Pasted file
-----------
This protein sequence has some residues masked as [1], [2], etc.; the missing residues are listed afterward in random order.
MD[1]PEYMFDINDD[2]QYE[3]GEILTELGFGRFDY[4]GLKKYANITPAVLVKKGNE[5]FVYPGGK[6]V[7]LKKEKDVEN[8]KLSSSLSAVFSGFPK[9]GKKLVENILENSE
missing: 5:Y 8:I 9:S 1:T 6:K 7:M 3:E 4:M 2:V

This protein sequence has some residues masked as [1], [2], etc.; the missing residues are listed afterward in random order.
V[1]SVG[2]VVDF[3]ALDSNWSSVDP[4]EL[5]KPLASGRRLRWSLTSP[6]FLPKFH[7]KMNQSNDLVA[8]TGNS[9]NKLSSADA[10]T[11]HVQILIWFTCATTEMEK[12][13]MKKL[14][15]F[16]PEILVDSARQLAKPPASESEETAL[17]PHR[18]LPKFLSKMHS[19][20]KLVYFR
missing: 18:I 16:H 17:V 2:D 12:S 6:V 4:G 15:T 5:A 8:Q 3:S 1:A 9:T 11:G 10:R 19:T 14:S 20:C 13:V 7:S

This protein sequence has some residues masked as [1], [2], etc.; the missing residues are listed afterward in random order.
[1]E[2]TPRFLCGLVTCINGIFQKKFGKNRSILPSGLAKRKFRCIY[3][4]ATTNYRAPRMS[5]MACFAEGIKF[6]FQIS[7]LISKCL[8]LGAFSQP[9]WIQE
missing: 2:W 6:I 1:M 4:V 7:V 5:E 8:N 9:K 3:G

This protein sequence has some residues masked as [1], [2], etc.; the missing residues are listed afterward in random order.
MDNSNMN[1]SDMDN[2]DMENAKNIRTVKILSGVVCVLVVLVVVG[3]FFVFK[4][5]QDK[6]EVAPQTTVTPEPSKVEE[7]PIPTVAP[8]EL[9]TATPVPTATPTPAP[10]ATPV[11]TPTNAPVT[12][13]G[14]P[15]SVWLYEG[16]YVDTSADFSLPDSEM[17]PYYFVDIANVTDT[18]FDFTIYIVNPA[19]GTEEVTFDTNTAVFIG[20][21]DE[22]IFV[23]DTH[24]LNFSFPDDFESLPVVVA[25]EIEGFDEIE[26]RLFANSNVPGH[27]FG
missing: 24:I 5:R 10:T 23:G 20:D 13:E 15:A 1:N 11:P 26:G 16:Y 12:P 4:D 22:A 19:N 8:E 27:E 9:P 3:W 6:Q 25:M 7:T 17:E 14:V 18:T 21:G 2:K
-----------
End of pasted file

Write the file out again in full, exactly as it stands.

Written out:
This protein sequence has some residues masked as [1], [2], etc.; the missing residues are listed afterward in random order.
MD[1]PEYMFDINDD[2]QYE[3]GEILTELGFGRFDY[4]GLKKYANITPAVLVKKGNE[5]FVYPGGK[6]V[7]LKKEKDVEN[8]KLSSSLSAVFSGFPK[9]GKKLVENILENSE
missing: 5:Y 8:I 9:S 1:T 6:K 7:M 3:E 4:M 2:V

This protein sequence has some residues masked as [1], [2], etc.; the missing residues are listed afterward in random order.
V[1]SVG[2]VVDF[3]ALDSNWSSVDP[4]EL[5]KPLASGRRLRWSLTSP[6]FLPKFH[7]KMNQSNDLVA[8]TGNS[9]NKLSSADA[10]T[11]HVQILIWFTCATTEMEK[12][13]MKKL[14][15]F[16]PEILVDSARQLAKPPASESEETAL[17]PHR[18]LPKFLSKMHS[19][20]KLVYFR
missing: 18:I 16:H 17:V 2:D 12:S 6:V 4:G 15:T 5:A 8:Q 3:S 1:A 9:T 11:G 10:R 19:T 14:S 20:C 13:V 7:S

This protein sequence has some residues masked as [1], [2], etc.; the missing residues are listed afterward in random order.
[1]E[2]TPRFLCGLVTCINGIFQKKFGKNRSILPSGLAKRKFRCIY[3][4]ATTNYRAPRMS[5]MACFAEGIKF[6]FQIS[7]LISKCL[8]LGAFSQP[9]WIQE
missing: 2:W 6:I 1:M 4:V 7:V 5:E 8:N 9:K 3:G

This protein sequence has some residues masked as [1], [2], etc.; the missing residues are listed afterward in random order.
MDNSNMN[1]SDMDN[2]DMENAKNIRTVKILSGVVCVLVVLVVVG[3]FFVFK[4][5]QDK[6]EVAPQTTVTPEPSKVEE[7]PIPTVAP[8]EL[9]TATPVPTATPTPAP[10]ATPV[11]TPTNAPVT[12][13]G[14]P[15]SVWLYEG[16]YVDTSADFSLPDSEM[17]PYYFVDIANVTDT[18]FDFTIYIVNPA[19]GTEEVTFDTNTAVFIG[20][21]DE[22]IFV[23]DTH[24]LNFSFPDDFESLPVVVA[25]EIEGFDEIE[26]RLFANSNVPGH[27]FG
missing: 24:I 5:R 10:T 23:G 20:D 13:E 15:A 1:N 11:P 26:G 16:Y 12:P 4:D 22:A 19:N 8:E 27:E 9:P 3:W 6:Q 25:M 7:T 17:E 14:V 18:T 21:G 2:K